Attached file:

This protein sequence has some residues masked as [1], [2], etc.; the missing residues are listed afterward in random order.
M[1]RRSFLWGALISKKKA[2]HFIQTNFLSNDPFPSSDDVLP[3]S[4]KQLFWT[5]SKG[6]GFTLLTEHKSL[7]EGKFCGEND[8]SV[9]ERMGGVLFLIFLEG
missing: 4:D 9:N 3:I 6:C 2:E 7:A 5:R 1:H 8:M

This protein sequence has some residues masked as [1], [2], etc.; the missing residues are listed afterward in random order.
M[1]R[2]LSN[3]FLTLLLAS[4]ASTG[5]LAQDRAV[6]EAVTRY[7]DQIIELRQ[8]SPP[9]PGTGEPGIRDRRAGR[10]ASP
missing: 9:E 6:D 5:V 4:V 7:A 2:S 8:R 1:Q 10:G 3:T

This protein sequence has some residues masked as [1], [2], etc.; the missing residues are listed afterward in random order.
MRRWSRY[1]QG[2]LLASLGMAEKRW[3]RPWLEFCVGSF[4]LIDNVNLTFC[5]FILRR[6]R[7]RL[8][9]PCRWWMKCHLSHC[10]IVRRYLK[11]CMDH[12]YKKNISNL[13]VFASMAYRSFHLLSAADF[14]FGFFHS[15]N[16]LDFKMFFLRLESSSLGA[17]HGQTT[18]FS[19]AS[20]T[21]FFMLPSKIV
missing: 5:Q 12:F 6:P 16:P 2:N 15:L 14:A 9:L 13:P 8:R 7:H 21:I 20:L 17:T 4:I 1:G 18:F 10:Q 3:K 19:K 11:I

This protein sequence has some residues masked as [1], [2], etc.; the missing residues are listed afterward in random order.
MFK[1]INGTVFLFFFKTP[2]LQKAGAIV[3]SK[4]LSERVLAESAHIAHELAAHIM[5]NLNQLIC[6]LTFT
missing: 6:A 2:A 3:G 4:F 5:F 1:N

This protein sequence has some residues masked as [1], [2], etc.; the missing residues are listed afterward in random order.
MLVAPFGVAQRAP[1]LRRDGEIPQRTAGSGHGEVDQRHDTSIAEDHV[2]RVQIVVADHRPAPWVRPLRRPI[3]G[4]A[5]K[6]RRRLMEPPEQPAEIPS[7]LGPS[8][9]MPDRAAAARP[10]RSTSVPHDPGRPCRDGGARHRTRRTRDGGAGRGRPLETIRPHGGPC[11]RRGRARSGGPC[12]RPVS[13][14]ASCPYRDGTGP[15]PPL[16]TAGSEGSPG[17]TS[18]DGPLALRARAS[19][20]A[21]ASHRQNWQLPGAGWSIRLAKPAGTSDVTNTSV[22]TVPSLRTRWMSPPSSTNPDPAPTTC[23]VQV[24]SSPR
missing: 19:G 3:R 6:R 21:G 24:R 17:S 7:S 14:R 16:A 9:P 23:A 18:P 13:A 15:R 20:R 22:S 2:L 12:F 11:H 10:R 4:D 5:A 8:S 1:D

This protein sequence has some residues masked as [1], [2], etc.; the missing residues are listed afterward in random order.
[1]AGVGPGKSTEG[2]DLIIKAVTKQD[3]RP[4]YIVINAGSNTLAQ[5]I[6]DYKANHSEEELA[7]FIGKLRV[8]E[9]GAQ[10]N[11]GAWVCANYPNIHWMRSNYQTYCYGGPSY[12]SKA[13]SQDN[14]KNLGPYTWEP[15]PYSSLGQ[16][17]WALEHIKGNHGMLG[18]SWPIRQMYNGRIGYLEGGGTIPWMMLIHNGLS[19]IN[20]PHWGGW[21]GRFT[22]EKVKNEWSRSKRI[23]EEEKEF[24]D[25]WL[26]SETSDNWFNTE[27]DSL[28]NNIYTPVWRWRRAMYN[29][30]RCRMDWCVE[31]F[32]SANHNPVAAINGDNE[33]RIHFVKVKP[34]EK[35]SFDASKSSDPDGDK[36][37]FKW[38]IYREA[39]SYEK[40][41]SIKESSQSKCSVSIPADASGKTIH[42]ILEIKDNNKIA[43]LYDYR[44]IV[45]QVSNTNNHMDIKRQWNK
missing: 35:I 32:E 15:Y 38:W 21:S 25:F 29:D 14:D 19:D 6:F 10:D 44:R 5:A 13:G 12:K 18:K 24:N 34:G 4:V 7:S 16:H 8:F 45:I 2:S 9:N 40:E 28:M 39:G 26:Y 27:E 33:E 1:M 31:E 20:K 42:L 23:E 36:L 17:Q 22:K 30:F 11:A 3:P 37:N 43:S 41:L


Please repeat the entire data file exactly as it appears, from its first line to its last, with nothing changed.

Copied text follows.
This protein sequence has some residues masked as [1], [2], etc.; the missing residues are listed afterward in random order.
M[1]RRSFLWGALISKKKA[2]HFIQTNFLSNDPFPSSDDVLP[3]S[4]KQLFWT[5]SKG[6]GFTLLTEHKSL[7]EGKFCGEND[8]SV[9]ERMGGVLFLIFLEG
missing: 4:D 9:N 3:I 6:C 2:E 7:A 5:R 1:H 8:M

This protein sequence has some residues masked as [1], [2], etc.; the missing residues are listed afterward in random order.
M[1]R[2]LSN[3]FLTLLLAS[4]ASTG[5]LAQDRAV[6]EAVTRY[7]DQIIELRQ[8]SPP[9]PGTGEPGIRDRRAGR[10]ASP
missing: 9:E 6:D 5:V 4:V 7:A 2:S 8:R 1:Q 10:G 3:T

This protein sequence has some residues masked as [1], [2], etc.; the missing residues are listed afterward in random order.
MRRWSRY[1]QG[2]LLASLGMAEKRW[3]RPWLEFCVGSF[4]LIDNVNLTFC[5]FILRR[6]R[7]RL[8][9]PCRWWMKCHLSHC[10]IVRRYLK[11]CMDH[12]YKKNISNL[13]VFASMAYRSFHLLSAADF[14]FGFFHS[15]N[16]LDFKMFFLRLESSSLGA[17]HGQTT[18]FS[19]AS[20]T[21]FFMLPSKIV
missing: 5:Q 12:F 6:P 16:P 2:N 15:L 14:A 9:L 13:P 8:R 7:H 21:I 20:L 17:T 4:I 1:G 18:F 10:Q 3:K 19:K 11:I

This protein sequence has some residues masked as [1], [2], etc.; the missing residues are listed afterward in random order.
MFK[1]INGTVFLFFFKTP[2]LQKAGAIV[3]SK[4]LSERVLAESAHIAHELAAHIM[5]NLNQLIC[6]LTFT
missing: 6:A 2:A 3:G 4:F 5:F 1:N

This protein sequence has some residues masked as [1], [2], etc.; the missing residues are listed afterward in random order.
MLVAPFGVAQRAP[1]LRRDGEIPQRTAGSGHGEVDQRHDTSIAEDHV[2]RVQIVVADHRPAPWVRPLRRPI[3]G[4]A[5]K[6]RRRLMEPPEQPAEIPS[7]LGPS[8][9]MPDRAAAARP[10]RSTSVPHDPGRPCRDGGARHRTRRTRDGGAGRGRPLETIRPHGGPC[11]RRGRARSGGPC[12]RPVS[13][14]ASCPYRDGTGP[15]PPL[16]TAGSEGSPG[17]TS[18]DGPLALRARAS[19][20]A[21]ASHRQNWQLPGAGWSIRLAKPAGTSDVTNTSV[22]TVPSLRTRWMSPPSSTNPDPAPTTC[23]VQV[24]SSPR
missing: 19:G 3:R 6:R 21:G 24:R 17:S 7:S 14:R 16:A 9:P 23:A 18:P 13:A 15:R 20:R 22:S 2:L 12:F 11:H 10:R 4:D 5:A 8:S 1:D

This protein sequence has some residues masked as [1], [2], etc.; the missing residues are listed afterward in random order.
[1]AGVGPGKSTEG[2]DLIIKAVTKQD[3]RP[4]YIVINAGSNTLAQ[5]I[6]DYKANHSEEELA[7]FIGKLRV[8]E[9]GAQ[10]N[11]GAWVCANYPNIHWMRSNYQTYCYGGPSY[12]SKA[13]SQDN[14]KNLGPYTWEP[15]PYSSLGQ[16][17]WALEHIKGNHGMLG[18]SWPIRQMYNGRIGYLEGGGTIPWMMLIHNGLS[19]IN[20]PHWGGW[21]GRFT[22]EKVKNEWSRSKRI[23]EEEKEF[24]D[25]WL[26]SETSDNWFNTE[27]DSL[28]NNIYTPVWRWRRAMYN[29][30]RCRMDWCVE[31]F[32]SANHNPVAAINGDNE[33]RIHFVKVKP[34]EK[35]SFDASKSSDPDGDK[36][37]FKW[38]IYREA[39]SYEK[40][41]SIKESSQSKCSVSIPADASGKTIH[42]ILEIKDNNKIA[43]LYDYR[44]IV[45]QVSNTNNHMDIKRQWNK
missing: 35:I 32:E 15:Y 38:W 21:S 25:F 29:D 14:D 19:D 6:F 10:D 44:R 5:A 13:G 12:K 18:K 24:N 34:G 4:V 7:S 16:H 8:F 45:I 2:S 9:N 40:E 28:M 39:G 26:Y 27:E 33:E 1:M 31:E 20:K 42:L 23:E 36:L 17:Q 22:K 30:F 11:A 3:P 37:N 43:S 41:L